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The Social Media Monitoring Bubble

May 9th, 2013 · 3 Comments

Twitter Data and War Games

It seems everywhere you turn there’s talk of Big Data especially unstructured Big Data. Most of the time what they’re really talking about though is “Social Media Monitoring”. It’s a sin to call social media monitoring a bubble if you work anywhere in the analytics space.

Social media monitoring isn’t questioned because everyone likes the idea of it being free, open and easy to analyze.

No one points out that it’s basically just (RSS) Twitter data, nor do they ever discuss how useful, if at all, it is in being able to solve any real problems.

If Social Media Analysis were a game I think it would probably be Tic-Tac-Toe:

Just wondering how long it will take to discover this?


[Full Disclosure: Tom H. C. Anderson is Managing Partner of Anderson Analytics which develops and sells patent pending data mining and text analytics software platform OdinText]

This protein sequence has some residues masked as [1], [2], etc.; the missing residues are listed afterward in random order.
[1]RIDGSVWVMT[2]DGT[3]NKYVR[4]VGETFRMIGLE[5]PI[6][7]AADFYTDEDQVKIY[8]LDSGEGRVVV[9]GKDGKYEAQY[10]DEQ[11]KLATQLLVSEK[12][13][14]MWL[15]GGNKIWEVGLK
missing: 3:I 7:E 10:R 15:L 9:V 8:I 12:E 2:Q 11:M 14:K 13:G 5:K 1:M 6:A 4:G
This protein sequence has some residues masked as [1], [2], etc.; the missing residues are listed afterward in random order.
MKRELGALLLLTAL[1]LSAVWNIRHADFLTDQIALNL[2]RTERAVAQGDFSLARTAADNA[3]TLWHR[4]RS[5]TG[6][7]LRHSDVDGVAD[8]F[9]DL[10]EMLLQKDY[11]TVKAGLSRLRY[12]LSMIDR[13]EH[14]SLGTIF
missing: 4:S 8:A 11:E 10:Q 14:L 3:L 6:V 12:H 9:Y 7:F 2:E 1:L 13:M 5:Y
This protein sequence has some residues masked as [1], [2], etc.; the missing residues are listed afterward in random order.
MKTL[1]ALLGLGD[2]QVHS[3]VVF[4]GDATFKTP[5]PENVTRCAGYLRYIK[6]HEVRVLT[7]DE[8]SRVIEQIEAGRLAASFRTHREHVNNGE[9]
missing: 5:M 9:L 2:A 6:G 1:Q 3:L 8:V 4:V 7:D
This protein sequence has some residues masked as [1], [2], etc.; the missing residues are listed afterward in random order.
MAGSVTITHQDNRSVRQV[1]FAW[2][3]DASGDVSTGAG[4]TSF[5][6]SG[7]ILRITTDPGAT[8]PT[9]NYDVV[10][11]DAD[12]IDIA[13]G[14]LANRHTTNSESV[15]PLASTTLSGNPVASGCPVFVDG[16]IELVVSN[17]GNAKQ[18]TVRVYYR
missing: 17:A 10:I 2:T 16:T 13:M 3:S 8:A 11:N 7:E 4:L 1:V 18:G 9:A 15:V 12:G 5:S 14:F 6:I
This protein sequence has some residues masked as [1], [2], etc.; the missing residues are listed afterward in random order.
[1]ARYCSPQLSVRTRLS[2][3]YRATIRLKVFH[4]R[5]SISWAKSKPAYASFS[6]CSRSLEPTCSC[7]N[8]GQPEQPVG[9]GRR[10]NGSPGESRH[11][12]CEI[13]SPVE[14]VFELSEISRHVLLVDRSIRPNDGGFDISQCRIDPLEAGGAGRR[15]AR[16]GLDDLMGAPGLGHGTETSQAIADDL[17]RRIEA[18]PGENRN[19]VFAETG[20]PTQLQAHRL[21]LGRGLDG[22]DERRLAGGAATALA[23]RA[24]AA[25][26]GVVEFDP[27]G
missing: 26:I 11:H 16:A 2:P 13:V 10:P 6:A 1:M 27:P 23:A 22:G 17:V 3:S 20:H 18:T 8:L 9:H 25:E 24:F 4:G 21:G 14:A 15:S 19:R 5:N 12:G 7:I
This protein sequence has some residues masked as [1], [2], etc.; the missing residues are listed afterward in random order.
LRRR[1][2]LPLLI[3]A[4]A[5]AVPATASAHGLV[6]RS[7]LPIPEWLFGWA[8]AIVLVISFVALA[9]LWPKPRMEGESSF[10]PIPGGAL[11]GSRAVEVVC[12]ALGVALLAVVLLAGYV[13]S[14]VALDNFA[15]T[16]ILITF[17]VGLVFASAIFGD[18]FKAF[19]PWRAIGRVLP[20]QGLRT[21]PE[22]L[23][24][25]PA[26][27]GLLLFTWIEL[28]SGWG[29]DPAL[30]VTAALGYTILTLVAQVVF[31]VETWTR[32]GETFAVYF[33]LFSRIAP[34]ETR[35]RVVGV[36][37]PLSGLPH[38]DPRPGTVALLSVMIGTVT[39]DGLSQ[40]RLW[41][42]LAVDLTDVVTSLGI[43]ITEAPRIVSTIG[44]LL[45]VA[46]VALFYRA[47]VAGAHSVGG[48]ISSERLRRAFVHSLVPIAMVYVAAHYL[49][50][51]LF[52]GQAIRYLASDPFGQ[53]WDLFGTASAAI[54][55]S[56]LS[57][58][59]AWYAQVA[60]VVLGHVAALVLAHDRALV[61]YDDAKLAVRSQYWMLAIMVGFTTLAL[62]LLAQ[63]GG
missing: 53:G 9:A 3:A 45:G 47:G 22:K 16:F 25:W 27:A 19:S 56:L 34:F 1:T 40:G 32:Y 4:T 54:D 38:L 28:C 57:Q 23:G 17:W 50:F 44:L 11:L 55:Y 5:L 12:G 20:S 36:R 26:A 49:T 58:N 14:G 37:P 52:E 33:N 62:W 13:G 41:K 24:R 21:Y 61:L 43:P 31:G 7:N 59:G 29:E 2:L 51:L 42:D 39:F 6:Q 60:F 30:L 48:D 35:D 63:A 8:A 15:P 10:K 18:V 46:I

Tags: Social Analytics · Social Analytics Summit · Social Media · Social Media Guru · Social Media Marketing · Social networks · Text Analysis · Text Analytics · Uncategorized · social-media analytics · text mining

3 responses so far ↓

  • 1 Dan Erickson // May 10, 2013 at 12:09 am

    Tic Tac Toe, maybe. Perhaps it’s even something a bit more childish, but us adults seem to get caught up in it all the same. de

  • 2 Lynda // Jun 20, 2013 at 12:47 am

    I just want to be make sure I’m clear. Are you completely discounting social media monitoring as a valid area for insight mining? Not asking facetiously…

  • 3 Tom H C Anderson // Jun 20, 2013 at 10:55 am

    @Lynda No I’m questioning the current hype and ROI as well as sustainability of 150+ social media monitoring firms all going after the same small RSS data set. Most data usually has some value to someone. The question is just how valuable it is comparatively. From what I have seen the hype around Twitter is more driven by the easy accessibility of this data to developers rather than the representativeness of Twitter users or the usefulness/quality of that data.

    Would you not agree?

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